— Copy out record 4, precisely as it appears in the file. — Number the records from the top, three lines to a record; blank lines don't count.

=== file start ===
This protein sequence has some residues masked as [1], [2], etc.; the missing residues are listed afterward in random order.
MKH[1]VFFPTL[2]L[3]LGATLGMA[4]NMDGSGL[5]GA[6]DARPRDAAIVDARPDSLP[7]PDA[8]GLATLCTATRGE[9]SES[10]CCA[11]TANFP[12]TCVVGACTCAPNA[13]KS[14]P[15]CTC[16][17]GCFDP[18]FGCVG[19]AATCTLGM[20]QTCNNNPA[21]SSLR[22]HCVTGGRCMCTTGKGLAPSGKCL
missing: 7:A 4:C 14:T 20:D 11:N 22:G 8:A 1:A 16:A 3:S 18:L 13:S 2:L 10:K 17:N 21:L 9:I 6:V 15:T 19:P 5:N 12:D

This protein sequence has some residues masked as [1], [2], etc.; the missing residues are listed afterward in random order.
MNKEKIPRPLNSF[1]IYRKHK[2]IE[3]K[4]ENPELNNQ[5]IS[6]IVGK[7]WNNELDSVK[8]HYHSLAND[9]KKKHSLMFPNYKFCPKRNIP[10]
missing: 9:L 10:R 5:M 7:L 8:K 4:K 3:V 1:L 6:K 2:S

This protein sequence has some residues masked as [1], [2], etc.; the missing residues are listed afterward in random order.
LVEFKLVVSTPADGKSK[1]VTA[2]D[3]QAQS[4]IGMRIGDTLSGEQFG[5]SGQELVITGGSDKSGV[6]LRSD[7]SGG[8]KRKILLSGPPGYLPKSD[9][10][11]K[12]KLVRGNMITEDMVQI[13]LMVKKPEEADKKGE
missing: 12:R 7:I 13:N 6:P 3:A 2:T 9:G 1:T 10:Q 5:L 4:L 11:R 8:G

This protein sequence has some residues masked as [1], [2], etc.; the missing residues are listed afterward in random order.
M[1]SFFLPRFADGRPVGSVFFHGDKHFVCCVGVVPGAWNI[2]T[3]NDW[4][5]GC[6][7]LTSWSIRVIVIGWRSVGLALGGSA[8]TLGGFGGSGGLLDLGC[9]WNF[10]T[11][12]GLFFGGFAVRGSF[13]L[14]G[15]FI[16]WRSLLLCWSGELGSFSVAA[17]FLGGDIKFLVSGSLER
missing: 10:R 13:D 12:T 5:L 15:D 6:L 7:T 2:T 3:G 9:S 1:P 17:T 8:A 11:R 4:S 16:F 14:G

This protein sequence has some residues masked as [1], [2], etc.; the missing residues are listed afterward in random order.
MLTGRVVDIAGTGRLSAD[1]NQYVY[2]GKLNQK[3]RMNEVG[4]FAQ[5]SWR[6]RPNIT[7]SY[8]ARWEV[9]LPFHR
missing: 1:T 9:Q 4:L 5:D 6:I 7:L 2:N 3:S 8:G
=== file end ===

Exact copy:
This protein sequence has some residues masked as [1], [2], etc.; the missing residues are listed afterward in random order.
M[1]SFFLPRFADGRPVGSVFFHGDKHFVCCVGVVPGAWNI[2]T[3]NDW[4][5]GC[6][7]LTSWSIRVIVIGWRSVGLALGGSA[8]TLGGFGGSGGLLDLGC[9]WNF[10]T[11][12]GLFFGGFAVRGSF[13]L[14]G[15]FI[16]WRSLLLCWSGELGSFSVAA[17]FLGGDIKFLVSGSLER
missing: 10:R 13:D 12:T 5:L 15:D 6:L 7:T 2:T 3:G 9:S 1:P 17:T 8:A 11:R 4:S 16:F 14:G